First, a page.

The best weather conditions were available for our weekly visit to the Blue Hole on Tuesday, so we headed out early to be the first ones to arrive. Both a deep and shallower version of this dive was covered as we had varying dive experience abilities with our group. Divers who went to the full 130 feet, had a full view of the Caribbean Reef Sharks when three showed up. Visibility was 60 feet both shallow and deep. Divers doing the shallower plan did a maximum depth of 70 feet, and found they could just make out one of the giant stalactites that hung out at the top of the overhang below them. They too saw the sharks down in the deep. Four large resident Midnight Parrots cruised the top of the ledge at 40 feet munching on algae growth both from the bottom and what grew on dead coral. They were quite comfortable allowing divers to venture close, and a view of their moss-covered mouths revealed a likeness to large mustaches. At this close proximity, one could see the detail of the serrated edge on their large, formidable beaks. Our second dive at Half Moon Caye Wall gave divers 70 feet of visibility, and a fair amount of sightings. A Caribbean Reef Shark swam back and forth along the wall just below divers for half of the dive. Nassau Groupers were spotted facing off in a scuffle on the side of the wall, and a Great Barracuda shot down to them as if to find out what the row was about. A Green Turtle tootled around on the top of the wall for several minutes, going up to the surface for air, and returning again for more foraging. A small school of Rainbow Runners raced past, followed by shimmering, darting Mackrel Scad. Ballyhoos swam just below the surface above divers, as two Permit dived down from a shallow position to skirt the top of the reef wall. A Spotted Eagle Ray swung by, as two Great Barracudas chased each other with a burst of incredible speed. When divers pulled off over to the sand bed next to the wall, there seemed to be large Southern Sting Rays everywhere, whether sitting partially hidden in the sand, or digging around for hidden treats. After an extended lunch time break at the beautiful and tranquil isle of Half Moon Caye, we chose the Aquarium as our third dive location, and had 60 feet of visibility there. This dive site is encrusted with knots of life. Here, sponges, as well as hard and soft corals all hang tightly packed off of older coral growth everywhere. Divers get an eyeful of colours and textures on this beautiful wall that has promontories thick with Deep Water Gorgonian Sea Fan growth. A number of hefty Black Groupers cruised the area, both off the wall, and between stands of Gorgonians. Three Caribbean Reef Sharks were seen in various sizes. The first was about three feet long, followed by a tiny one that couldn’t have been longer than 18 inches. The last was a bit bigger at four feet, but was still smaller than those seen previously that day at Blue Hole and Half Moon Caye Wall.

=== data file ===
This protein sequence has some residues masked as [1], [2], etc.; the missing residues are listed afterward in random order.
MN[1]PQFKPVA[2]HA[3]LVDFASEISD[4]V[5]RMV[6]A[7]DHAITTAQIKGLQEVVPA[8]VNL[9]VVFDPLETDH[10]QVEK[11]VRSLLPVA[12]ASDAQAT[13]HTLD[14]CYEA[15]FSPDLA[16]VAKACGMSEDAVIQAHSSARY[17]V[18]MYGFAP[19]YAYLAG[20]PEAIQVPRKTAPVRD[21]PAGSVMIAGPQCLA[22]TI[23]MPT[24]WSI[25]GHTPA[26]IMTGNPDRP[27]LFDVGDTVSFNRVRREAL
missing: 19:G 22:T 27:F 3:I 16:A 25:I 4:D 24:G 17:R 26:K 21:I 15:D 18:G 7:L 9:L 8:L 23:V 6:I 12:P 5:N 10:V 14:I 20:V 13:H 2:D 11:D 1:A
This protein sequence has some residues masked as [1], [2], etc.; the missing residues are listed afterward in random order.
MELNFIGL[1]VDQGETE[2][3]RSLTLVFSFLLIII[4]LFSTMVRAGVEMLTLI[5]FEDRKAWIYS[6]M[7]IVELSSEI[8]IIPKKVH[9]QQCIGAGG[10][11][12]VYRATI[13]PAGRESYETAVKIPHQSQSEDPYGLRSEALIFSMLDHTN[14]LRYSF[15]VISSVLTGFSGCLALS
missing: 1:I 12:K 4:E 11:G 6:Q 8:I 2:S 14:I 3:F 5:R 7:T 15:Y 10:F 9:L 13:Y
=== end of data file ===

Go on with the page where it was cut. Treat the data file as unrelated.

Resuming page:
The Elbow was the choice for Wednesday’s dives, and Myrtle’s Turtle right next door was visited for the second dive. There was a northbound current that divers swam against for the first dive. Visibility was excellent at 80 feet for each dive, and the water seemed particularly clear, showing off the intricate detail of the spectacular spur and groove formations along the wall’s edge at both of these sites. An unusual sight of at least a thirty-strong school of Mackerel swam by on two occasions. A unit of ten large Permit swam over the reef swimming past the divers and along with the current. A huge gathering of Dog Snappers were spotted just at the visibility line, far off of the wall. A Hawksbill Turtle fed contentedly on a large Loggerhead Sponge on the bottom. Smaller schools of Rainbow Runners, Cubera Snappers, and Atlantic Spade Fish also showed up. Divers got a bonus at the end of the Elbow dive, when Bottlenose Dophins decided to join them with their squeaks and clicks, darting up and down in the water column. What a great treat for the day! The Night Dive offered a full spectrum of reef dweller sightings. Lots of Caribbean Spiny Lobsters were quite active crawling over the reef heads. Beaded Sea Cucumbers were out, as well as a Sea Hare, and Lettuce Leaf Slug. Even Octopus and Squid were seen. Large flotillas of Sargassum Seaweed started drifting in, and juvenile fish were seen hiding below its canopy near the surface, exposed by the beam of divers’ lights.
Choices of Elkin’s Bay, Molly’s Folly, and Tunnels & Barrels to the northwest were made for Thursdays dive sites, all offering 70 feet of great visibility. Three Spotted Eagle Rays swam together up the wall and passed by at close range surprising divers, who were focusing on small subjects with their cameras. Divers took closer looks at Pederson Shrimp, Squat Anemone Shrimp, and the easy-to-find Coral Banded Shrimp with its long white antenna giving away its hiding place in tight crevices. In addition, a not-often-seen Cryptic Teardrop Crab was spotted in a tube sponge.
For the last day of diving, divers decided to only do two of the three dives offered due to departure flight times the following day. Pine Ridge with its big bay-shaped sand bed nestled between coral walls, and Amberhead with a dizzying collection of sponges offered great views with 70 feet of visibility. A Spotted Eagle Ray, and a Hawksbill Turtle showed up for a farewell viewing before divers had to surface for the last safety stop.